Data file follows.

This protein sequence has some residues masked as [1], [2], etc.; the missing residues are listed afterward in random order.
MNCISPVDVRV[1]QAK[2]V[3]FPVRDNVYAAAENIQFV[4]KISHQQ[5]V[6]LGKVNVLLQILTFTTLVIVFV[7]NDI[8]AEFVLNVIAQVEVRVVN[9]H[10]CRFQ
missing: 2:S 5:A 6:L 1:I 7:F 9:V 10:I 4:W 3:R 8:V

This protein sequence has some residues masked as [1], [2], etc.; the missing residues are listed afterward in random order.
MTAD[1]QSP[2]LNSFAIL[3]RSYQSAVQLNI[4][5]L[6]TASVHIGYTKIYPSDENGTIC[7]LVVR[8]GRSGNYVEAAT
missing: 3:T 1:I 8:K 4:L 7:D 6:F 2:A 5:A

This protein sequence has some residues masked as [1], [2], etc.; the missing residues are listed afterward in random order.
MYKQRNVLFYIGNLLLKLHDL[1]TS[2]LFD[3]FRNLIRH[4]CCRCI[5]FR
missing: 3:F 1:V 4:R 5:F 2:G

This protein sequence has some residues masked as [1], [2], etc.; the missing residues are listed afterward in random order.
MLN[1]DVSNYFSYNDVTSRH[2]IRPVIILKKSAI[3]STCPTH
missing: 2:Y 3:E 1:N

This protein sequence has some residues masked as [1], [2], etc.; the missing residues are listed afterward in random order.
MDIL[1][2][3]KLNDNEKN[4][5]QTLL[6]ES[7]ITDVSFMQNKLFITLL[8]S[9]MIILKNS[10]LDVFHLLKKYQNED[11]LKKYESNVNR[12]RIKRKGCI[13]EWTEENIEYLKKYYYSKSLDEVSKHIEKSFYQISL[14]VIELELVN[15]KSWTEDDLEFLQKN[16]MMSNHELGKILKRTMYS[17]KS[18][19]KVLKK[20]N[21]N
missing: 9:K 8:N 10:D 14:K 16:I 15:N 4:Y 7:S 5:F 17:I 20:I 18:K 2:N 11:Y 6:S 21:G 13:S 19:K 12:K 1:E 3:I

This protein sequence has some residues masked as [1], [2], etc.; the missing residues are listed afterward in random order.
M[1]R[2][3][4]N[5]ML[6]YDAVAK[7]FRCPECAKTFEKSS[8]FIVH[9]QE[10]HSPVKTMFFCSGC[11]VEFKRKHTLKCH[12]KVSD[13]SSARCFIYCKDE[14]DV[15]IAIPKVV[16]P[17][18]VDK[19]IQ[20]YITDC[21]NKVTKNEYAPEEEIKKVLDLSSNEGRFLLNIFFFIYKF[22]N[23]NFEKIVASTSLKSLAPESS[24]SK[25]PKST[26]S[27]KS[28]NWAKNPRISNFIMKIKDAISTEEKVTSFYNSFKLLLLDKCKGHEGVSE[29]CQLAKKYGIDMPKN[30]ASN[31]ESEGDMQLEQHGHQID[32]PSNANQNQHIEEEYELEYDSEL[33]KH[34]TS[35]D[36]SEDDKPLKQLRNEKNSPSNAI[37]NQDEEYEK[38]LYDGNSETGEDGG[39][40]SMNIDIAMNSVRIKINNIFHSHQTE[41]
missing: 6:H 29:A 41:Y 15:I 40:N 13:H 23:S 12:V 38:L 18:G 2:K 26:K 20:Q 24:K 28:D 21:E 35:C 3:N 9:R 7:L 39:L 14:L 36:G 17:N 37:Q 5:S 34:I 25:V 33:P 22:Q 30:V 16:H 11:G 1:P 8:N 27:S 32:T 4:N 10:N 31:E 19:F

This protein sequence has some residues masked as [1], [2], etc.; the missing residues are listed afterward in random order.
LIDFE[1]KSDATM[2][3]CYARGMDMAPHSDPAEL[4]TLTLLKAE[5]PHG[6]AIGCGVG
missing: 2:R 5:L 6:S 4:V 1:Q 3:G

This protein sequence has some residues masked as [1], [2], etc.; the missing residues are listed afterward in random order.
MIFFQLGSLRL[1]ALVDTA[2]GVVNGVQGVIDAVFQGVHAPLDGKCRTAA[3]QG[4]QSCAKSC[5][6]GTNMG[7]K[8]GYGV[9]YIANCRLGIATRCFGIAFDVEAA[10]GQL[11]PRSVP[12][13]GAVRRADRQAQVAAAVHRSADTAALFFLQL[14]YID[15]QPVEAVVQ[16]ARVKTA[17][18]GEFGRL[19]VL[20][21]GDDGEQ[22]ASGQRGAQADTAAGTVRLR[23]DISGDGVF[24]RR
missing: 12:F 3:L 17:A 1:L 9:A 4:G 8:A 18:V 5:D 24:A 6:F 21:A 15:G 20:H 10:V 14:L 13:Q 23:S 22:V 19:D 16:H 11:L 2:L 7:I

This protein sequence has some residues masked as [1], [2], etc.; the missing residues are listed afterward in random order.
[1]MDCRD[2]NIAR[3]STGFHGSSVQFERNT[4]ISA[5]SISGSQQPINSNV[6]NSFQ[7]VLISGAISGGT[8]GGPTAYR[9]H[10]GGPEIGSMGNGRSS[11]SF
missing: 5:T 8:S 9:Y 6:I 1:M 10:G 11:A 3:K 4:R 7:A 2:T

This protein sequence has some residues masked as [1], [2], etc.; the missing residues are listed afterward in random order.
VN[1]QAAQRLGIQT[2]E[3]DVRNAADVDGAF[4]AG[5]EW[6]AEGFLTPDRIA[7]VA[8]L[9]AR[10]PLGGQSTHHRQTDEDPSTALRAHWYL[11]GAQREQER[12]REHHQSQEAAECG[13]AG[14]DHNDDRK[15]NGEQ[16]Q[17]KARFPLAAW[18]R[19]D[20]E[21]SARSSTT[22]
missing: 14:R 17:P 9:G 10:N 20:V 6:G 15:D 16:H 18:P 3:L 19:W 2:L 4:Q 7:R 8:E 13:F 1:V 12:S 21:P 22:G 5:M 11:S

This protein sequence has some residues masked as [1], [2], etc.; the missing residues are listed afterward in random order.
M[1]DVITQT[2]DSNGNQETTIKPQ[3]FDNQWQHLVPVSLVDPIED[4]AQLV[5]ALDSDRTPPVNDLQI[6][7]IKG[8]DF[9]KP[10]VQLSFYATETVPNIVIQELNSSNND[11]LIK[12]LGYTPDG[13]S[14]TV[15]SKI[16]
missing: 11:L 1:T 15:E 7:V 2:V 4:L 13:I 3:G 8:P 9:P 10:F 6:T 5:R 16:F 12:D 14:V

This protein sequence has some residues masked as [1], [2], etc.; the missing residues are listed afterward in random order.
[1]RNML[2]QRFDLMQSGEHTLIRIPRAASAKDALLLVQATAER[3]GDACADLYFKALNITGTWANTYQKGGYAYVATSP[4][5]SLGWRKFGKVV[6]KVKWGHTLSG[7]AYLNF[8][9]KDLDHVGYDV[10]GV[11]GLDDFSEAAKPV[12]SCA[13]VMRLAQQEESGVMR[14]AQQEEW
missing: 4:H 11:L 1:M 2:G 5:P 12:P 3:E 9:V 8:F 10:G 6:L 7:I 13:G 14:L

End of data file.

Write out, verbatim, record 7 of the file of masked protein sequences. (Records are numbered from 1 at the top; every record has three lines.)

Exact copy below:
This protein sequence has some residues masked as [1], [2], etc.; the missing residues are listed afterward in random order.
LIDFE[1]KSDATM[2][3]CYARGMDMAPHSDPAEL[4]TLTLLKAE[5]PHG[6]AIGCGVG
missing: 2:R 5:L 6:S 4:V 1:Q 3:G